Keeping your joints healthy and flexible will keep you moving, active and enjoying life. Eating these superfoods can help you accomplish that goal. And when you can't get in all the superfoods you need, know that there are high quality wholefood supplements available to help fill in the nutritional gaps.

If you enjoyed this post, please consider leaving a comment or subscribing to the feed to have future articles delivered to your feed reader. Also, check out the free health resources or order blue-green algae products  on our website.

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Thursday, April 2, 2015

Bad Skin, Hair, or Nails? Try This!

Do you struggle with bad skin, dull breaking hair or weak nails? The solution might be just a few bites away. For fabulous hair, skin and nails you have to start with healthy hair, skin and nails and that means feeding them the nutrition they need. Like Lisa Drayer, R.D., author of The Beauty Diet, says, your skin can't look its best unless it is getting the nutrients it needs. So what nutrients do your skin, hair and nails need to be healthy? Protein for one since hair especially is made up of keratin which is a protein. Other musts are the B vitamin, Biotin, omega-3 fatty acids and omega-6 fatty acids, zinc, vitamin A, iron, selenium, vitamin C, vitamin E, calcium and lots of antioxidant foods.

Foods For Healthy Skin, Hair and Nails
Here are some of the foods for healthy skin, hair and nails that give you those nutrients that experts recommend.

Omega-3 and Omega-6 fatty acids – Omega-6 such as found in safflower oil, pumpkin seeds, hemp seeds, and sunflower seeds helps with dry flaky skin and omega-3 such as found in flaxseeds, chia seeds, dark green leafy veggies, olive oil, and wild salmon and other coldwater fatty fish helps keep away wrinkles and fine lines on skin. Salmon also has selenium and vitamin D. AFA bluegreen algae also gives you the exact ratio of omega-3 to omega-6 fatty acids that the human body needs.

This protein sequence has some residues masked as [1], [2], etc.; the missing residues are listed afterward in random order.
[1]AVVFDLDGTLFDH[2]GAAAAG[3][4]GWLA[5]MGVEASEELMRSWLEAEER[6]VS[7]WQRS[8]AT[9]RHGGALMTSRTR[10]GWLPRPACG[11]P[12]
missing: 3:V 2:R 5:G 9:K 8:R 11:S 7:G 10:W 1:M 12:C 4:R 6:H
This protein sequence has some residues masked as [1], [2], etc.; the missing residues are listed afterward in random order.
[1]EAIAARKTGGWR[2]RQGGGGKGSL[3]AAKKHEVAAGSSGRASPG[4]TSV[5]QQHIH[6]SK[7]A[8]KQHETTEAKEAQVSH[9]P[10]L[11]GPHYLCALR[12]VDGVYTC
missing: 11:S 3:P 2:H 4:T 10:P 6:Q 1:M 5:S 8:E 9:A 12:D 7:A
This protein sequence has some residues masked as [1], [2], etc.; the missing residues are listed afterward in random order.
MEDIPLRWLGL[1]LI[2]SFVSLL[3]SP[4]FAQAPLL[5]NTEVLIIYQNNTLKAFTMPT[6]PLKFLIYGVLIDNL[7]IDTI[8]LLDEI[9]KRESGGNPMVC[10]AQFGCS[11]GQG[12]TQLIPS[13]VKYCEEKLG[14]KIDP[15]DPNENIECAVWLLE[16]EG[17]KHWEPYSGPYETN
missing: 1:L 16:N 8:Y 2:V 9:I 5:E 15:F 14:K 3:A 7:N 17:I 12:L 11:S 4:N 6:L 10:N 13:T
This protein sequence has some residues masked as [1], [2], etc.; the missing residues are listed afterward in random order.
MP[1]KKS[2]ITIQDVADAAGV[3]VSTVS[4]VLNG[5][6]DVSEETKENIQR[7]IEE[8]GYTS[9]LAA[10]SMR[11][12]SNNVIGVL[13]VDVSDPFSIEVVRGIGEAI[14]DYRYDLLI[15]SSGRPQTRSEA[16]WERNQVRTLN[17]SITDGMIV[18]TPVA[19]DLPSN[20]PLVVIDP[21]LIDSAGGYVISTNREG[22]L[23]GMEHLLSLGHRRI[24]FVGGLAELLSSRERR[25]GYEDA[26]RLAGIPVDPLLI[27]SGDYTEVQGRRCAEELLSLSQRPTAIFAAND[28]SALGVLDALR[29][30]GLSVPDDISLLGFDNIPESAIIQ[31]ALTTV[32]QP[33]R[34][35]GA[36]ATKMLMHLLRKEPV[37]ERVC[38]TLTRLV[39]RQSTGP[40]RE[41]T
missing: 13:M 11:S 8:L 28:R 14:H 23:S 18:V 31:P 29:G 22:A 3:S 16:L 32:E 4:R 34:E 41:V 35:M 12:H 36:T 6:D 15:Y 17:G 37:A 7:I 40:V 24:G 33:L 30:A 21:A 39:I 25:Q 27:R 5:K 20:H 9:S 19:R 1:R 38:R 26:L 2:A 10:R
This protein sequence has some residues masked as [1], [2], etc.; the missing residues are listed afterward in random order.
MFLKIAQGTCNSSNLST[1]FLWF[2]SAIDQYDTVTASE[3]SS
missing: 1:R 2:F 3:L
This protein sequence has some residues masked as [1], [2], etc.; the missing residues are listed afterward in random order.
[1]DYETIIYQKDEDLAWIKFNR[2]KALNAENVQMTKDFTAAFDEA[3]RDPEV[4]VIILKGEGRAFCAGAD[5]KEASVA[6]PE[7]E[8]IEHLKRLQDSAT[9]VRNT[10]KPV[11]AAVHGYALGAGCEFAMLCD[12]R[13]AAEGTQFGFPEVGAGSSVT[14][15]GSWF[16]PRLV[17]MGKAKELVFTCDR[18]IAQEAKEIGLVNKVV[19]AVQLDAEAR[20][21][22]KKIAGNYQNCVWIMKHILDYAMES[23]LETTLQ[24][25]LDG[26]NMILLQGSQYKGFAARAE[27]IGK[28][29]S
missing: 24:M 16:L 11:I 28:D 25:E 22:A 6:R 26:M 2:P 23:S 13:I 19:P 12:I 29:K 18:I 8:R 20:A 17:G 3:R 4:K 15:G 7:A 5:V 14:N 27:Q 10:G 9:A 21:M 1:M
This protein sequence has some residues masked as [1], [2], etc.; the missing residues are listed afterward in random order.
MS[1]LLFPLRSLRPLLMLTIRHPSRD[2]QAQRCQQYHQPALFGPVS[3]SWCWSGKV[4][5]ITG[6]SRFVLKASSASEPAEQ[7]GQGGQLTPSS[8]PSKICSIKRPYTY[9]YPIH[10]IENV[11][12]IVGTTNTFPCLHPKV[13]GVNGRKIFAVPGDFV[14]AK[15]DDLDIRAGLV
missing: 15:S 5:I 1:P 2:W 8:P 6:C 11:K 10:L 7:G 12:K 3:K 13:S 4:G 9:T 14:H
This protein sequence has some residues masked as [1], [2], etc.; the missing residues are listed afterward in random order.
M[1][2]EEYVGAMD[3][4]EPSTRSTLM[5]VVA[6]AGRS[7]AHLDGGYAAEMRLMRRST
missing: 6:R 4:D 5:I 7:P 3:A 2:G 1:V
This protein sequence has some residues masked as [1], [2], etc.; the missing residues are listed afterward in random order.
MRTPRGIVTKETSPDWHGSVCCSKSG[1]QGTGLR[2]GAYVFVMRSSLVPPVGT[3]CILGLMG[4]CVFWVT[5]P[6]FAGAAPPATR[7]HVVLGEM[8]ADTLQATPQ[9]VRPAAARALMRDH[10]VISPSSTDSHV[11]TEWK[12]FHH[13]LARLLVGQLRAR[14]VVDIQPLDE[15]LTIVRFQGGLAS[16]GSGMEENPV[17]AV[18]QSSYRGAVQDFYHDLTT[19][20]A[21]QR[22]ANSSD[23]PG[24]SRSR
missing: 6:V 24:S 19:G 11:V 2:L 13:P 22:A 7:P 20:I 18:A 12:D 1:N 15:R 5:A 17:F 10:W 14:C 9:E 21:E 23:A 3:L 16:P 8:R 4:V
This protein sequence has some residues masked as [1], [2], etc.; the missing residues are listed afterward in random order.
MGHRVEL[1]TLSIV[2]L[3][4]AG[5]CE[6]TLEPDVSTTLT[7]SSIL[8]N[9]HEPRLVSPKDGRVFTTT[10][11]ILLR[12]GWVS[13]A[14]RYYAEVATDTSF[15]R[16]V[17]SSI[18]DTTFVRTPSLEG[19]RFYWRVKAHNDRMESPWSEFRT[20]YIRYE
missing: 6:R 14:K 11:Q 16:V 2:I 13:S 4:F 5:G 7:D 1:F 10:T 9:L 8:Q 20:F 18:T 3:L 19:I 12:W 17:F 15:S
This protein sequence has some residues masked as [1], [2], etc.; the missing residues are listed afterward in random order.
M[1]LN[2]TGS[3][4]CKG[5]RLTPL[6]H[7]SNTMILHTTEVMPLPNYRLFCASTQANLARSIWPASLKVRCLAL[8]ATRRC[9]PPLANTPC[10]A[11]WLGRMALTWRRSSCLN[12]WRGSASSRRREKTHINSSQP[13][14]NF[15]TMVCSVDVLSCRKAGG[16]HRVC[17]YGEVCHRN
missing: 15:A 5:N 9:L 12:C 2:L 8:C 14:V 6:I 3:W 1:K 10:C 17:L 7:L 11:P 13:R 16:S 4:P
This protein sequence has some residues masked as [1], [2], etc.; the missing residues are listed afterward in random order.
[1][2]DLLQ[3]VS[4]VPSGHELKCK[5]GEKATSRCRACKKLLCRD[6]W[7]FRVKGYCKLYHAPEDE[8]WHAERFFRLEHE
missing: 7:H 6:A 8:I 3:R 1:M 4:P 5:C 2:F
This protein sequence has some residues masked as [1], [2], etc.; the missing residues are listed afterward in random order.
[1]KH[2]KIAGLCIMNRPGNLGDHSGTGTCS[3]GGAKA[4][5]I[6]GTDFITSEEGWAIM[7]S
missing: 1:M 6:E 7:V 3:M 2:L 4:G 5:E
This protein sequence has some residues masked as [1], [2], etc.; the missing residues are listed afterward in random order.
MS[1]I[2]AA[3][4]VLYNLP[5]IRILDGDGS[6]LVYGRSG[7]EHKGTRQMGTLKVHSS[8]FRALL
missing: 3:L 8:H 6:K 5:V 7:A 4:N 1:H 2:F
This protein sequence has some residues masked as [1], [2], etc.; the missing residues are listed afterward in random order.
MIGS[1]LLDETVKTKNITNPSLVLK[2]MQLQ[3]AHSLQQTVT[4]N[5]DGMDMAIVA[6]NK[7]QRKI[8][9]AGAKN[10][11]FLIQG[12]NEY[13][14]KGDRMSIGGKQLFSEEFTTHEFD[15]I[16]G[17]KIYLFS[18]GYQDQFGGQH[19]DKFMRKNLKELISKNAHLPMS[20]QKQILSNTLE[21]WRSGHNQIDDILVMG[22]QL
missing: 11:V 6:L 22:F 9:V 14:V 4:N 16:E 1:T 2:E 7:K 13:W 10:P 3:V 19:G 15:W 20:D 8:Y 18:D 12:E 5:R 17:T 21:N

Zinc – Pumpkin seeds, oysters, beef, wheat germ, nuts, eggs, chickpeas, fortified cereals, sesame seeds, milk, yogurt, miso and cashews give you zinc necessary for supporting the oil of hair follicles and growing skin and nails. Zinc also helps develop white blood cells that are a part of your immune system that destroy foreign invaders such as bacteria and viruses.

Vitamin A – Spinach, sweet potatoes, apricots, squash, pumpkin, liver, eggs, carrots and cantaloupe provide this vitamin for nourishing skin and hair cells. Carrots in particular help keep skin from producing too many cells that can trap dead skin cells and cause pores to clog up according to Howard Murad, M.D., associate clinical professor of dermatology at UCLA's David Geffen School of Medicine.